• Commons and Greens. This award recognises the efforts taken by local communities to care for commons and greens at the heart of many communities across Norfolk. When managed well, these habitats are an important resource for wildlife as well as an important amenity for recreation.
    • Churchyards and Cemeteries. This award recognises action taken by local communities to care for the churchyards and cemeteries in their midst, which provides opportunities for nature to thrive and a welcoming and tranquil oasis for local people to enjoy.
  4. The Norfolk Biodiversity Partnership works to conserve, enhance and restore the county’s biological diversity. Established in 1996, the Partnership is a unique consortium, bringing together the resources and expertise of 23 local authorities, statutory agencies and voluntary groups in pursuit of a shared goal – the conservation, enhancement and restoration of the county's biological diversity.

    To achieve this vision, the Partnership is involved in a wide-ranging programme of work. Amongst other activities, it prepares and implements action plans for some of the county’s most threatened habitats and species; manages a small biodiversity project fund which is used to support high priority recommendations contained in the action plans; works closely with the Norfolk Biodiversity Information Service to improve the quality and availability of biodiversity information; promotes the integration of biodiversity into strategies, plans and programmes including Local Plans.

    The Partnership is made up of the following organisations: Anglian Water; Breckland Council; British Trust for Ornithology; Broadland District Council; Broads Authority; Environment Agency; Norfolk Farming and Wildlife Group (FWAG); Forestry Commission (East of England Conservancy); Great Yarmouth Borough Council; King’s Lynn & West Norfolk Borough Council; Natural England; Norfolk and Norwich Naturalists’ Society; Norfolk Biodiversity Information Service; Norfolk County Council; Norfolk Geodiversity Partnership; Norfolk Wildlife Trust; North Norfolk District Council; Norwich City Council; River Waveney Trust; Royal Society for the Protection of Birds; South Norfolk Council; the University of East Anglia; and the Water Management Alliance.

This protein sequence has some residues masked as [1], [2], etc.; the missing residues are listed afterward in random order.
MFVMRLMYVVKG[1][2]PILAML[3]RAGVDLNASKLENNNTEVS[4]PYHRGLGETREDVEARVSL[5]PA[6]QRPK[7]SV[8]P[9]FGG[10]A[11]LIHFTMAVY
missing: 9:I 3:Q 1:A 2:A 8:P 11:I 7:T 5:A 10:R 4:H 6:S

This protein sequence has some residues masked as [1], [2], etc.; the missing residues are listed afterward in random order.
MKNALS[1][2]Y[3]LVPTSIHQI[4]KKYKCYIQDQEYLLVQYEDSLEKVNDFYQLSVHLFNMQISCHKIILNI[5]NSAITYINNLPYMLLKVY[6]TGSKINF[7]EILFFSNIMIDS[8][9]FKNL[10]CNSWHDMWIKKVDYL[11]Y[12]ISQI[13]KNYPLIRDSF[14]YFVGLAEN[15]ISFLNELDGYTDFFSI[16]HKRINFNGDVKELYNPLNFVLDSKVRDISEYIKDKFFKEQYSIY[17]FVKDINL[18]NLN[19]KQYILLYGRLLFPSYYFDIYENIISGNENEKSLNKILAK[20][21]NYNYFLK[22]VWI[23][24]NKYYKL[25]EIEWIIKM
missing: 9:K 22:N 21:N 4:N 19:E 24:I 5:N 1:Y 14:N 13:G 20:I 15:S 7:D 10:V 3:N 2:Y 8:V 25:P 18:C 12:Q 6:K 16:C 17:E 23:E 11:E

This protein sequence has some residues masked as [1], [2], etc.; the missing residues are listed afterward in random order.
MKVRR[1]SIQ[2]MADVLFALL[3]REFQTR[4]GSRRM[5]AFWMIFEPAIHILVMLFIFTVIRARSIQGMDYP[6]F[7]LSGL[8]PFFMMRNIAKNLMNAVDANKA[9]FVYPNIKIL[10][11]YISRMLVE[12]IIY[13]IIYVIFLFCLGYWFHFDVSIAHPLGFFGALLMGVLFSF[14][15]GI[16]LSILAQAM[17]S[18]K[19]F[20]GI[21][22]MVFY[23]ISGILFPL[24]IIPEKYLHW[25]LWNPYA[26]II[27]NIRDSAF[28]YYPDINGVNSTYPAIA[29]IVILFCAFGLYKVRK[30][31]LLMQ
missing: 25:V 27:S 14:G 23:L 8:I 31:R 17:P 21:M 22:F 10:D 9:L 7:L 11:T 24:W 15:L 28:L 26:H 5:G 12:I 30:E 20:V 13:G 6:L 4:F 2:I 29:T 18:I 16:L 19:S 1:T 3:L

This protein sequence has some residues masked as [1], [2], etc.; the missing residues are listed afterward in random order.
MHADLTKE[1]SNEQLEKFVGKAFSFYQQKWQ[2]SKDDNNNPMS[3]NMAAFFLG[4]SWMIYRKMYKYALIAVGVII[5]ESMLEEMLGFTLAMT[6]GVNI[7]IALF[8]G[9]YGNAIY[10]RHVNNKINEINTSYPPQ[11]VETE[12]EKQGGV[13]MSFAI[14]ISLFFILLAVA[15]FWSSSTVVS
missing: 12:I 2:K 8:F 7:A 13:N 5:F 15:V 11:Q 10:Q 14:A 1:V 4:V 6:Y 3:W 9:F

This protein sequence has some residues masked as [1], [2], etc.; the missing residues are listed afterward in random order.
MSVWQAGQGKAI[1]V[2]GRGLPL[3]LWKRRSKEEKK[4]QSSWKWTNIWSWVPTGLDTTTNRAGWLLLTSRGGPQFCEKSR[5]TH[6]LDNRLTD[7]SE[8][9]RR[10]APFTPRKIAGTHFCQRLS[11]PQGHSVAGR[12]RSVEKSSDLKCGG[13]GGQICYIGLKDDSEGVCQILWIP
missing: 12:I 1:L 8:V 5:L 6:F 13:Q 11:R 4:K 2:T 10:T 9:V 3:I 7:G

5. Biodiversity describes the variety of life on Earth and the habitats that are needed to support it.
  6. The world’s biodiversity is under threat from a range of issues such as habitat loss and fragmentation; pollution; invasive non-native species; climate change; over-exploitation and the growth of human populations. Most of these are a result of human activity.
  7. There are many opportunities to make a difference for biodiversity close to home, whether it is by creating a garden that has wildlife in mind; joining a local practical conservation group or taking care not to inadvertently introduce species that can cause problems into the wild (don’t dump pondweed you’ve cleared out from your pond, for example – it may grow out of control causing problems for native biodiversity).
  8. Parish councils and town councils can play a direct role in conserving and enhancing local biodiversity
    • through the implementation of their statutory functions – for example through the National Planning Policy Framework
    • by seeking similar standards and principles from 3rd parties (suppliers, vendors and contractors)
    • using opportunities to communicate, educate and promote biodiversity conservation during daily contact with the general public, communities and other stakeholders
    • by supporting projects and programmes that contribute to the conservation of biodiversity
    • by ensuring that biodiversity is considered across their remit including investment decisions